Now more than ever, fashion is a commercial enterprise and a bonafide source of entertainment. Look at Virgil Abloh’s first runway show for Louis Vuitton, which boasted Broadway-level production values and a front row any awards show producer would kill for. Or think about Raf Simons’s Calvin Klein 205W39NYC Fall 2018 spectacle, with balaclava-wearing models stomping through feet of popcorn snow. In 2018, wrapping a new season’s worth of clothes up in an exciting package isn’t just a branding exercise. It’s also necessary to cut through an increasingly crowded fashion field—so long as you can back it up with clothes people can buy and wear on their backs. And these days, few designers grasp this concept as well as Craig Green does.
Green was an early champion of the workwear 2.0 era we’re currently in. Even in his earliest collections, the London-based designer found a way to elevate seemingly simple fabrics into extraordinary silhouettes. The result was everything forward-looking menswear should be: conceptual and cool—and wearable, too. Over the last few years Green has deftly translated his runway showpieces into quilted snap-front nylon jackets and lace-detail sweatshirts that are unmistakably his, but don’t call attention to themselves the way one of his Emporer-Palpatine-on-holiday color-blocked parkas might. It’s a clear understanding of the line between art and commerce—an understanding that Green has also brought to his ongoing partnership with Moncler Outlet.
As part of the brand’s Genius initiative Green was given free reign to develop a puffer-friendly capsule for the Italian brand. The pairing was, for all parties, intuitive: “The idea of protection and functionality are at the heart of what I think Moncler is, whilst also being something that I have always explored in my own work,” Green tells GQ. And when Green showed his collection of sculptural coats, pants, vests, and jackets layered together in towering Michelin Man-like fashion earlier this year in Milan, he made the right kind of waves. “The shapes and forms for come from protective devices and garments; life jackets, life rafts, swimming aids, internal breathing apparatus of spacesuits and isolation tanks,” Green says. And, when layered together, everything gives “the effect of extreme protective garments, or human flotation devices.” In other words: this is absolute unit menswear in its finest form. “I think there is something interesting about the idea of clothing as a protective layer, clothing for a purpose,” the designer says.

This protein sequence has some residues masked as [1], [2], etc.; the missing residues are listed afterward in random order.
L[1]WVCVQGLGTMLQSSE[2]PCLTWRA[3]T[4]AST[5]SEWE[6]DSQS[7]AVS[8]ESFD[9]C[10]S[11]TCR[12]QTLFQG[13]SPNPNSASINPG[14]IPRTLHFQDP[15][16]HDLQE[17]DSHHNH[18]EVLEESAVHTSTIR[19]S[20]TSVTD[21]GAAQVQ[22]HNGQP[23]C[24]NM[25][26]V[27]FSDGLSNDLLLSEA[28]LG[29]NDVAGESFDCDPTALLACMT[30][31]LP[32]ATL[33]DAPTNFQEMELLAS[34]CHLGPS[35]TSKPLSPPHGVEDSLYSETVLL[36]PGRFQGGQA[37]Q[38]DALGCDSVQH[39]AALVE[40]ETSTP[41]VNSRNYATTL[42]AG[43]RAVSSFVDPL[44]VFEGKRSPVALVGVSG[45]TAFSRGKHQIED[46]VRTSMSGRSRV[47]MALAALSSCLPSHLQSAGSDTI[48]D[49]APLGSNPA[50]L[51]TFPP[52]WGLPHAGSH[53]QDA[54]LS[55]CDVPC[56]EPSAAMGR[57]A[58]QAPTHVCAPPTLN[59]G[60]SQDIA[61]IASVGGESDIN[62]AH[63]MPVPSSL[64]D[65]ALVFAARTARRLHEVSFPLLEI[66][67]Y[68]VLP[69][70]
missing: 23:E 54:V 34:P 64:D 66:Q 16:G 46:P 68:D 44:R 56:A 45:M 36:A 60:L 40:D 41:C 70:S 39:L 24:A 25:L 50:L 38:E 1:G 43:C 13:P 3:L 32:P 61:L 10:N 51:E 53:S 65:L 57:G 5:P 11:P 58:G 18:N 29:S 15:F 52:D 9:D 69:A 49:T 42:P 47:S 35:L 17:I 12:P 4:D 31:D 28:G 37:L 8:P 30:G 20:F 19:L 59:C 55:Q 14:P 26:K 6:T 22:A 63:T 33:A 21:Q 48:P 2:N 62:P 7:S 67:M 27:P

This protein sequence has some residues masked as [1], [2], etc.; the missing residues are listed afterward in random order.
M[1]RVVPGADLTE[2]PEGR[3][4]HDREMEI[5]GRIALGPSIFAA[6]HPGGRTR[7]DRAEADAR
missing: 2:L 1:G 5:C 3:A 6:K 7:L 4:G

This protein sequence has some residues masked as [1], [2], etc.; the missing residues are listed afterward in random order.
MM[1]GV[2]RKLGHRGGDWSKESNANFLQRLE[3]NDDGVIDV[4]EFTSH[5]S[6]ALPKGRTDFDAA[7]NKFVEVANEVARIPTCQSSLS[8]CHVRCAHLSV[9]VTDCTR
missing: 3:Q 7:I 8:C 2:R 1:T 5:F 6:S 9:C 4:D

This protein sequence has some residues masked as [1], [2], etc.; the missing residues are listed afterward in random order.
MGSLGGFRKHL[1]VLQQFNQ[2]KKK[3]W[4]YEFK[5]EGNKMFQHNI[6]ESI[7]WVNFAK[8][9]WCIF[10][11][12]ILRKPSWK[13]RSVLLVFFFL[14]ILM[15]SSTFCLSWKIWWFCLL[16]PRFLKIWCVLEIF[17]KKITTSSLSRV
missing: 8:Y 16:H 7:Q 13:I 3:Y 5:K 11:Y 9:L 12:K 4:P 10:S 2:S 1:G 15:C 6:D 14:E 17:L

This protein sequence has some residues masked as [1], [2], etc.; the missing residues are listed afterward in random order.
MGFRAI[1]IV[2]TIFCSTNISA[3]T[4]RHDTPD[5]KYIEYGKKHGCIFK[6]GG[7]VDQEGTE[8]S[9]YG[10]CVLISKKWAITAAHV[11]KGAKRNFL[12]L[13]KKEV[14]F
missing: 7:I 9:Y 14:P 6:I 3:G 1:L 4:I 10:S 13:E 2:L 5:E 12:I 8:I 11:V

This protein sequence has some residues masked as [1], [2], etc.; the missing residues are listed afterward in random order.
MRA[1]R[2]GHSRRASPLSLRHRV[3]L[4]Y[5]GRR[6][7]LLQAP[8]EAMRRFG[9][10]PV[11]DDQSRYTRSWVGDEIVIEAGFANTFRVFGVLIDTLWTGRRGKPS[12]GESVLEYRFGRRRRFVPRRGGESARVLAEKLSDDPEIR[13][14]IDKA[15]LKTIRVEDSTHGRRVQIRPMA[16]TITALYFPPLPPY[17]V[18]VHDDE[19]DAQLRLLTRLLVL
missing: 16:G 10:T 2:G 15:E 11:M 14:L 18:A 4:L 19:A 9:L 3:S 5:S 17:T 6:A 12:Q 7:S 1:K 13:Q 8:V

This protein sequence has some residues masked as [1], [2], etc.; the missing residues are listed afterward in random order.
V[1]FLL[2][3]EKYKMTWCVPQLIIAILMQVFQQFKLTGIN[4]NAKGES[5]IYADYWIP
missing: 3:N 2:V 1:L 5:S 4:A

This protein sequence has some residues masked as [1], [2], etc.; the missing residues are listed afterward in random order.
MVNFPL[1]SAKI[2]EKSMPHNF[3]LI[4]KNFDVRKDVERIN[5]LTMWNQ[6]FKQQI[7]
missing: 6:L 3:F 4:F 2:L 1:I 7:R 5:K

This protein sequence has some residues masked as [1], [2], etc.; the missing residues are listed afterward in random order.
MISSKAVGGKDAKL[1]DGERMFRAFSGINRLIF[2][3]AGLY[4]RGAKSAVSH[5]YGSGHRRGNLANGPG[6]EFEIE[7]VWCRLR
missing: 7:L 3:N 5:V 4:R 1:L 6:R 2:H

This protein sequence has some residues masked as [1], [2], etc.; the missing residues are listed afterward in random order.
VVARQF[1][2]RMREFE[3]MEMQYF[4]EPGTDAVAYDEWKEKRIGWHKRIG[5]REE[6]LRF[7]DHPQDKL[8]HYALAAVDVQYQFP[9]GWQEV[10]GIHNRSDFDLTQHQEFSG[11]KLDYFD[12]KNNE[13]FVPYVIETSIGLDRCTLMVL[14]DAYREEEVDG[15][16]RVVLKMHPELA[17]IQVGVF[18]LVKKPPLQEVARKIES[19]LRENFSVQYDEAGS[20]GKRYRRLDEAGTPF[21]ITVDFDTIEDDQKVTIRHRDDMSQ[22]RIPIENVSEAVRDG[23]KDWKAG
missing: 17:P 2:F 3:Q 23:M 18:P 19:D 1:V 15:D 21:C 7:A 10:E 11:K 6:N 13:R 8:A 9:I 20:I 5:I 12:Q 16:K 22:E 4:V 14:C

Of course, while the purpose of the installation was to show off, as Green puts it, “the pure or most extreme version of the idea behind the collection,” the business of Genius is to sell cheap moncler jackets.
Craig Green understands that the importance of having “this idea and feeling translate to what is found in store” too, and so he funneled the collection’s aesthetic and technical innovations into commercial jackets and knitwear featuring elements and fabrics that mimic details from the show collection. “I have always loved opposing ideas and the tension between two extremes, so exploring the ideas of heavy and light in this collection helped to push the development process further,” Green says. “I think of a cheap Moncler jacket in a similar way, something that has a solid looking form but actually is as light as air.” Two models in particular, the “Glenard” (a bulbous double-hooded white cotton jacket) and the “Halibut” (an oily black matte nylon jacket with vertical channel quilting) call to mind the envelope-pushing shapes of the show pieces but wouldn’t look too out of place on your daily commute. And if you ever encounter the need for a human flotation device that also looks rad on said commute, Green and Moncler have got you covered.